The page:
This is an issue that impacts everyone — not just teens — but their parents, teachers, friends and communities as well. Nationwide, youth age 12 to 19 experience the highest rates of rape and sexual assault. Girls are particularly vulnerable to experiencing violence in their relationships and are more likely to suffer long-term behavioral and health consequences, including suicide attempts, eating disorders, and drug use. Adolescents in abusive relationships often carry these unhealthy patterns of violence into future relationships.
Preventing Teen Dating Violence
Teen Talk Outreach and Education Program
We've noticed you are using Internet Explorer to access our website. While you can still try to view our website, we encourage you to use a different, more modern browser, such as Microsoft Edge, Mozilla Firefox, or Google Chrome. You'll be immediately sent to an urelated website Google. If your abuser has access to your computer, they may be able to track your activity, such as the websites that you visit and any documents you open. If your organization, agency, business, or company are interested in signifying that a location supports victims and survivors on their journey to safety and independence, request our Removable Static Window Clings! If your organization, agency, business, or company are interested in providing information to the public about SWiC, Domestic Violence Awareness, and the importance of healthy relationships, request our Respect Poster Series! If your organization, agency, business, or company are interested in providing information to the public about SWiC, Domestic Violence Awareness, the Warning Signs of Elder Abuse, and the importance of healthy relationships, request this series!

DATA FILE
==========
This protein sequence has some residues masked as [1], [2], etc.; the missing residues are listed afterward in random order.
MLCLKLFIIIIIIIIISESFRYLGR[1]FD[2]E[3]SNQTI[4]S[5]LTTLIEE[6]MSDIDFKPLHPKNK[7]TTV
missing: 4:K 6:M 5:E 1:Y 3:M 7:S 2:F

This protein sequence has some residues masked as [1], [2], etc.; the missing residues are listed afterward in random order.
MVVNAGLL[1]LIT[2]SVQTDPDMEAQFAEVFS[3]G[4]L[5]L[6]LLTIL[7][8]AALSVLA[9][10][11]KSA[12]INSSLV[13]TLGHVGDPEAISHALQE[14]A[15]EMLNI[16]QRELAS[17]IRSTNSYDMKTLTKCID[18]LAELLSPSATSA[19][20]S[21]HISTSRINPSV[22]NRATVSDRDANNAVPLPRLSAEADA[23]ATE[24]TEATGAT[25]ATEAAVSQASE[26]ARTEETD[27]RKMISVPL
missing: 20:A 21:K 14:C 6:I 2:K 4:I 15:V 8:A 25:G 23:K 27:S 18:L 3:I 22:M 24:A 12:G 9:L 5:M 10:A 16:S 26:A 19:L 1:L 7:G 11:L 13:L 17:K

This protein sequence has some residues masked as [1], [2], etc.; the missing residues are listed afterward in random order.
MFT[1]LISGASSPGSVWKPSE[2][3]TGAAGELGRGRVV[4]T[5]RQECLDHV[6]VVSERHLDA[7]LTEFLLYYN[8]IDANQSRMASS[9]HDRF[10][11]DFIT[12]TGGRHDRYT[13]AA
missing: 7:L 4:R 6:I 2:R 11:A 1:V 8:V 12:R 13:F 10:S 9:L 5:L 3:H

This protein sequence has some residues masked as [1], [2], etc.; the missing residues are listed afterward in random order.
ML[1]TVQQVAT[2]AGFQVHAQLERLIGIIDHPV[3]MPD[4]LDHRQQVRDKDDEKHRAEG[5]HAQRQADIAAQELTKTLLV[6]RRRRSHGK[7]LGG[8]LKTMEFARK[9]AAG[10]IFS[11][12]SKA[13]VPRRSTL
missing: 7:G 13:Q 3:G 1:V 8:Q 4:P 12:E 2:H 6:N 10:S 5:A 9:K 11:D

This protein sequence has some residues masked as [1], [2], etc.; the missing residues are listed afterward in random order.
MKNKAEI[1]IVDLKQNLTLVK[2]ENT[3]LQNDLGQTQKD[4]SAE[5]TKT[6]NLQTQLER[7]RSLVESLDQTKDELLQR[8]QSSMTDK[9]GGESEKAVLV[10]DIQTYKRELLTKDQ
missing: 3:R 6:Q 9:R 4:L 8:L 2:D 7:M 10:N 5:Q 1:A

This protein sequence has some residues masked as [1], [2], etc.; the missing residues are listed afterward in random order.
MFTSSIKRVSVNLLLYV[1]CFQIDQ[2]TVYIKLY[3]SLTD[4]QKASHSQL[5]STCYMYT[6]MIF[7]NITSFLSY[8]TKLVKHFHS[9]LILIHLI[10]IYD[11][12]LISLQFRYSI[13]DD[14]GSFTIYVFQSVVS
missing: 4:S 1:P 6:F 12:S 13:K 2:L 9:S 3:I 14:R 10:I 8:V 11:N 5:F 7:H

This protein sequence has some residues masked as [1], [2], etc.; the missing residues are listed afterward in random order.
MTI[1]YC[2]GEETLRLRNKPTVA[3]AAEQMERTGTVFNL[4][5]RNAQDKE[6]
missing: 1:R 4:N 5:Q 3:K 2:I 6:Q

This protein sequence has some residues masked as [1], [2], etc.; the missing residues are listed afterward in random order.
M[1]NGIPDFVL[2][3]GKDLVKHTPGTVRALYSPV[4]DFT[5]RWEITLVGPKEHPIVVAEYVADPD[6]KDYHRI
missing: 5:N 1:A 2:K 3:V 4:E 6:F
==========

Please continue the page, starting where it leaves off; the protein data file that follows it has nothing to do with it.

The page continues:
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Teen dating violence, also known as intimate partner violence or intimate relationship violence, is a serious problem in the U. It includes stalking, harassment, physical or sexual abuse. According to the Center for Disease Control , teen DV has both serious short-term and long-term consequences.
Know that it is not your fault. Emotional support is extremely important—make sure you have someone to talk to. There are many resources available to you. The majority of people who experience dating violence will tell a close friend rather than a family member or a teacher.